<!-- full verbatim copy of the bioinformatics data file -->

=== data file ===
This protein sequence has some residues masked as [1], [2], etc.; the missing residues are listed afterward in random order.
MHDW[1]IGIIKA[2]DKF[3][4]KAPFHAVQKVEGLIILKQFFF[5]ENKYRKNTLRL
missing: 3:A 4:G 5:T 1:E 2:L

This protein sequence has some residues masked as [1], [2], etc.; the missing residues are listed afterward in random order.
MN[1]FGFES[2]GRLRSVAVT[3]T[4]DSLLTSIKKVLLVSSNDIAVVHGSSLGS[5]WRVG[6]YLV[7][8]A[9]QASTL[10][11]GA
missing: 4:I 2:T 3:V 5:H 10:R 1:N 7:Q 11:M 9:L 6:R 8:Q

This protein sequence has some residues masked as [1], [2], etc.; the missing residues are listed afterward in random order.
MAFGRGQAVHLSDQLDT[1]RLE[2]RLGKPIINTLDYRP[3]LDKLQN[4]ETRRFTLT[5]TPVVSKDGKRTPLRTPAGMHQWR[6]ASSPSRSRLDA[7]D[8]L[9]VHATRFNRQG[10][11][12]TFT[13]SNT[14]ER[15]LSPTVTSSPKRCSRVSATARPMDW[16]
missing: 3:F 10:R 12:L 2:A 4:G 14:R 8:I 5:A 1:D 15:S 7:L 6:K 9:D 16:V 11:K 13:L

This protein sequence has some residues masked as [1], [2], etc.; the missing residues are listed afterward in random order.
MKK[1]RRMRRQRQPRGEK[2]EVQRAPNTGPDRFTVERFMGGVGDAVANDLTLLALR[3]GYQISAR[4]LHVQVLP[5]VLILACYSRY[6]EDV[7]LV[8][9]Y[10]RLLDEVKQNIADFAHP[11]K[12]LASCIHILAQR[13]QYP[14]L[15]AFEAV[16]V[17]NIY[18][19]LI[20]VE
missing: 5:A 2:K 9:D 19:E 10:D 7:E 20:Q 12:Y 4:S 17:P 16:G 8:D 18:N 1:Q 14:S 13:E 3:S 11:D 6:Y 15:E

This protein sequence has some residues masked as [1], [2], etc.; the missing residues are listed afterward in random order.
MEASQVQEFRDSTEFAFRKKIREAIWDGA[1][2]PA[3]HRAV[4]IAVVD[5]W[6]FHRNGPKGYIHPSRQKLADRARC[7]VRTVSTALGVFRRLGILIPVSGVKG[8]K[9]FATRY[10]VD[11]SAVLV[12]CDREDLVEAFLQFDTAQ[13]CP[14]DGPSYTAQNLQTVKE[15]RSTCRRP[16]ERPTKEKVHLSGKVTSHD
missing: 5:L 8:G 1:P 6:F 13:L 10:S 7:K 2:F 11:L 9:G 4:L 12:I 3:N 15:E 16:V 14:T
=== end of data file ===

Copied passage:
This protein sequence has some residues masked as [1], [2], etc.; the missing residues are listed afterward in random order.
MHDW[1]IGIIKA[2]DKF[3][4]KAPFHAVQKVEGLIILKQFFF[5]ENKYRKNTLRL
missing: 3:A 4:G 5:T 1:E 2:L

This protein sequence has some residues masked as [1], [2], etc.; the missing residues are listed afterward in random order.
MN[1]FGFES[2]GRLRSVAVT[3]T[4]DSLLTSIKKVLLVSSNDIAVVHGSSLGS[5]WRVG[6]YLV[7][8]A[9]QASTL[10][11]GA
missing: 4:I 2:T 3:V 5:H 10:R 1:N 7:Q 11:M 9:L 6:R 8:Q

This protein sequence has some residues masked as [1], [2], etc.; the missing residues are listed afterward in random order.
MAFGRGQAVHLSDQLDT[1]RLE[2]RLGKPIINTLDYRP[3]LDKLQN[4]ETRRFTLT[5]TPVVSKDGKRTPLRTPAGMHQWR[6]ASSPSRSRLDA[7]D[8]L[9]VHATRFNRQG[10][11][12]TFT[13]SNT[14]ER[15]LSPTVTSSPKRCSRVSATARPMDW[16]
missing: 3:F 10:R 12:L 2:A 4:G 14:R 8:I 5:A 1:D 15:S 7:L 6:K 9:D 16:V 11:K 13:L

This protein sequence has some residues masked as [1], [2], etc.; the missing residues are listed afterward in random order.
MKK[1]RRMRRQRQPRGEK[2]EVQRAPNTGPDRFTVERFMGGVGDAVANDLTLLALR[3]GYQISAR[4]LHVQVLP[5]VLILACYSRY[6]EDV[7]LV[8][9]Y[10]RLLDEVKQNIADFAHP[11]K[12]LASCIHILAQR[13]QYP[14]L[15]AFEAV[16]V[17]NIY[18][19]LI[20]VE
missing: 5:A 2:K 9:D 19:E 10:D 7:E 20:Q 12:Y 4:S 17:P 16:G 8:D 18:N 1:Q 14:S 13:E 3:S 11:D 6:Y 15:E

This protein sequence has some residues masked as [1], [2], etc.; the missing residues are listed afterward in random order.
MEASQVQEFRDSTEFAFRKKIREAIWDGA[1][2]PA[3]HRAV[4]IAVVD[5]W[6]FHRNGPKGYIHPSRQKLADRARC[7]VRTVSTALGVFRRLGILIPVSGVKG[8]K[9]FATRY[10]VD[11]SAVLV[12]CDREDLVEAFLQFDTAQ[13]CP[14]DGPSYTAQNLQTVKE[15]RSTCRRP[16]ERPTKEKVHLSGKVTSHD
missing: 5:L 8:G 1:P 6:F 13:L 10:S 7:K 2:F 11:L 9:G 4:L 12:I 3:N 15:E 16:V 14:T